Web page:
Effective C++: My understandings of the items from the book – 1

I’ve recently finished reading what is widely regarded as the goto book for learning the best practices for writing clear maintainable code in C++: Scott Meyer’s Effective C++.
I thought, as a way of better committing what I’ve learned to memory, that I’d summarise each topic that the book covers. I also thought, why not share my thoughts with the world, in case anyone else would benefit from the slightly different perspective I’ll have.

The first point in the book is that C++’s weird rules that often seem quite inconsistent are made simpler when you think about the language not as a single language, but as a few related languages:

  • The C part:
    This is the base part of the language, the parts that C++ shares with C. The idea of headers, blocks, statements, parts of the preprocessor including #defines and #ifdefs etc (but not templates). The built-in types are also in the C part – these are the types which in the Java world would be called primitives. This includes all the ints, pointers, bools (even though C didn’t have bools until C99), floats, doubles, etc, but excludes things from libraries and classes. Non-member functions are also C like.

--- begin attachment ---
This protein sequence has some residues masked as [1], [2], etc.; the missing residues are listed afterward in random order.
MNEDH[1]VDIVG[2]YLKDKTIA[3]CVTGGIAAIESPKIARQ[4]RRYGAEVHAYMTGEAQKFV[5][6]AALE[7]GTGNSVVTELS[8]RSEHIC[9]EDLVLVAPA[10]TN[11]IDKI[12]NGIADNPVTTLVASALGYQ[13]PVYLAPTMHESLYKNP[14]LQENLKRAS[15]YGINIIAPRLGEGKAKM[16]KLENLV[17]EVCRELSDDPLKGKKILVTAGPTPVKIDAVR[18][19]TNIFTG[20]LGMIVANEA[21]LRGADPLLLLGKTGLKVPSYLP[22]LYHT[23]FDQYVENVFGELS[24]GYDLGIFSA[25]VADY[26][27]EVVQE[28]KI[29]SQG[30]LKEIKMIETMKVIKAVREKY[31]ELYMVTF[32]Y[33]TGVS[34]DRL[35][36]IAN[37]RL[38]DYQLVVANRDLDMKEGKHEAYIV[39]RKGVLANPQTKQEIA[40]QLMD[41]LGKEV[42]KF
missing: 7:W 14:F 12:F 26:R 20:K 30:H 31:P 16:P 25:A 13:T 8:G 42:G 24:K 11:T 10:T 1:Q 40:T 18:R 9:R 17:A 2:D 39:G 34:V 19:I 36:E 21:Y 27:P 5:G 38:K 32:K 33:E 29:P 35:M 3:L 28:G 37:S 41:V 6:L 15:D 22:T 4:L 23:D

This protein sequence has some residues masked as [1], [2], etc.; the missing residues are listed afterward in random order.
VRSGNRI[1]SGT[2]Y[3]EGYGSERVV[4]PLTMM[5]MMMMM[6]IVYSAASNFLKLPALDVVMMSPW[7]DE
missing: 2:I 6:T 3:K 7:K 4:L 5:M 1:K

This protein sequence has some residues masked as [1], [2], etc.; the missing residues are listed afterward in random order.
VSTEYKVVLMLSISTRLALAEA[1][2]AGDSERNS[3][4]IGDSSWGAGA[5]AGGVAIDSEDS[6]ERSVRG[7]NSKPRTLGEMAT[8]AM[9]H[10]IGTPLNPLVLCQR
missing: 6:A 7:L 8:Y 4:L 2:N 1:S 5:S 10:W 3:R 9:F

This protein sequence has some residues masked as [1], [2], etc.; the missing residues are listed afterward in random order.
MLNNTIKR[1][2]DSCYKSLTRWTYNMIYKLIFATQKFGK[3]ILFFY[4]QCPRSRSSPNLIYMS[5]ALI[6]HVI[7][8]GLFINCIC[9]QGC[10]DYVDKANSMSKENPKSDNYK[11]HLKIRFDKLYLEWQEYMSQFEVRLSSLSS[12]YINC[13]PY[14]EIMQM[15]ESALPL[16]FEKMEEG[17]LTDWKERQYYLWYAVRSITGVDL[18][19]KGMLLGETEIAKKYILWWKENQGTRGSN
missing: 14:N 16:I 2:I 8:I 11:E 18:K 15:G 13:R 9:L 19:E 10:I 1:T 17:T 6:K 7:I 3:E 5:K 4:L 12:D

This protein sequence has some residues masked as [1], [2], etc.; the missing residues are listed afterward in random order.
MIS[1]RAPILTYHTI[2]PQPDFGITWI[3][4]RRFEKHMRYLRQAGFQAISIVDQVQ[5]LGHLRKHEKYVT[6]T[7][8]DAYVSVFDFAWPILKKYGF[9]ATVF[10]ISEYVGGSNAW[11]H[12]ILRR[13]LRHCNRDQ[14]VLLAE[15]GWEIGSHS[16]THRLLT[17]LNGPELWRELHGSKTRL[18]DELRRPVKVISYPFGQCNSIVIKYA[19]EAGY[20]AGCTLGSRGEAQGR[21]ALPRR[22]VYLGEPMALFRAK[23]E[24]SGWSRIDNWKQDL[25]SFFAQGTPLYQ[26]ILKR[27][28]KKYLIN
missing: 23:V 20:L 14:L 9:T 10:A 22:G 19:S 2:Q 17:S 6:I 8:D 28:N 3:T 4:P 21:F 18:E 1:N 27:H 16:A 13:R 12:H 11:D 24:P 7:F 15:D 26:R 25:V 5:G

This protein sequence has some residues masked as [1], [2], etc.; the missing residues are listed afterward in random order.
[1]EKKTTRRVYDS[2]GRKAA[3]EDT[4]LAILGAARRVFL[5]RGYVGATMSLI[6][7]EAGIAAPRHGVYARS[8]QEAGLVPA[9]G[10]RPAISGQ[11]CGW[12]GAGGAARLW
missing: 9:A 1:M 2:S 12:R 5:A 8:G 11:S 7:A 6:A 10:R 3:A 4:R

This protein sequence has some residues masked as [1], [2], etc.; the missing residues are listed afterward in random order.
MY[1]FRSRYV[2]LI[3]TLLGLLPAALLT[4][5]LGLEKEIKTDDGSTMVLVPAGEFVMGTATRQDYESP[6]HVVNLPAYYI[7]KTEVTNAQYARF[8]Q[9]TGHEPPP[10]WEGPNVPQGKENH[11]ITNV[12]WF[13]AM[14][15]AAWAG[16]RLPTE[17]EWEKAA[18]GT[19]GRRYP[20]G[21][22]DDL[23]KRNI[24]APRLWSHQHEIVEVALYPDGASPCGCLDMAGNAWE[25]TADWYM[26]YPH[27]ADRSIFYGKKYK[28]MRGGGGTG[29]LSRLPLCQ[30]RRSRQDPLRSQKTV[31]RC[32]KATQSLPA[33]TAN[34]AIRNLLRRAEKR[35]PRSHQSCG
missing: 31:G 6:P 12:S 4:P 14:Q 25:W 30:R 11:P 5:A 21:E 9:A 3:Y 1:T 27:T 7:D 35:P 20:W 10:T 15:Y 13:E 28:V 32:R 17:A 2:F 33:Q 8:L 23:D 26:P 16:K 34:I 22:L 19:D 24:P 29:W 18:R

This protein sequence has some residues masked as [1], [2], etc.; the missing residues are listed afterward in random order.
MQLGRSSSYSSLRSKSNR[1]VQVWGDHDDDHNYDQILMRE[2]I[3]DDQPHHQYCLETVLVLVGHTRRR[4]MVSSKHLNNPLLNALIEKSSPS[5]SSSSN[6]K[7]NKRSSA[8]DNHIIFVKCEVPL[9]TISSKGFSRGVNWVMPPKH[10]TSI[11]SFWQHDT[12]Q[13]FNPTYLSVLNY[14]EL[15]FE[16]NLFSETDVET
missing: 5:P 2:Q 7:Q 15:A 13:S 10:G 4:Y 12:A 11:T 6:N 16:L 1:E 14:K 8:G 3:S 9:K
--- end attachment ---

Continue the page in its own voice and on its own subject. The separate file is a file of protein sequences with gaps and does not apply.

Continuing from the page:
Things done in the C style tend to pass-by-value (well technically everything is always pass-by-value in C++, but with OO C++ we can hide that so it practically becomes pass-by-reference (I don’t mean c++ references)).
  • The Object Oriented C++ part:
    This is the standard C++ part, with classes, constructors, methods, exceptions, polymorphism, inheritance, encapsulation, virtual functions / dynamic binding, namespacing, etc.
    The size of the objects here tend to balloon quite a lot so passing-by-reference is usually preferred.
    To reconcile this with the claims that everything is pass-by-value in C++: to pass-by-reference, you pass an object with pass-by-value but the object is a reference, by which I mean a pointer or a reference (to const, usually).
  • Template C++:
    This is the crazy part of C++ where you tell the compiler to write the code for you. There’s plenty of gotchas and rules which apply to C++ in general but don’t apply to templating and vice-versa. This is also the part which gives rise to the other paradigms that C++ apparently supports, as templating is turing complete in itself, but such template programs run entirely at compile time.
  • The STL:
    This is the part of the standard library which came from the Standard Template Library. This includes all the useful new types that you get with the stl:: or std:: namespaces, like strings, vectors, maps, trees, algorithms, etc. This stuff is so magical that there’s a whole nother book in this series specifically about using the STL effectively, but simple usages are relatively straight forward, at least in my experience.
    Beware though, although using the STL feels a lot like OO C++ part of the language, it also tries very hard to mesh into the C part of the language, so you’ll often find that the C style rules apply to the STL rather than the OO C++ style rules.


Since reading this book I have found that C++ has sat much nicer in my mind, being able to organise the different behaviours and conventions into these 4 categories has helped to clarify and explain some of the quirks.

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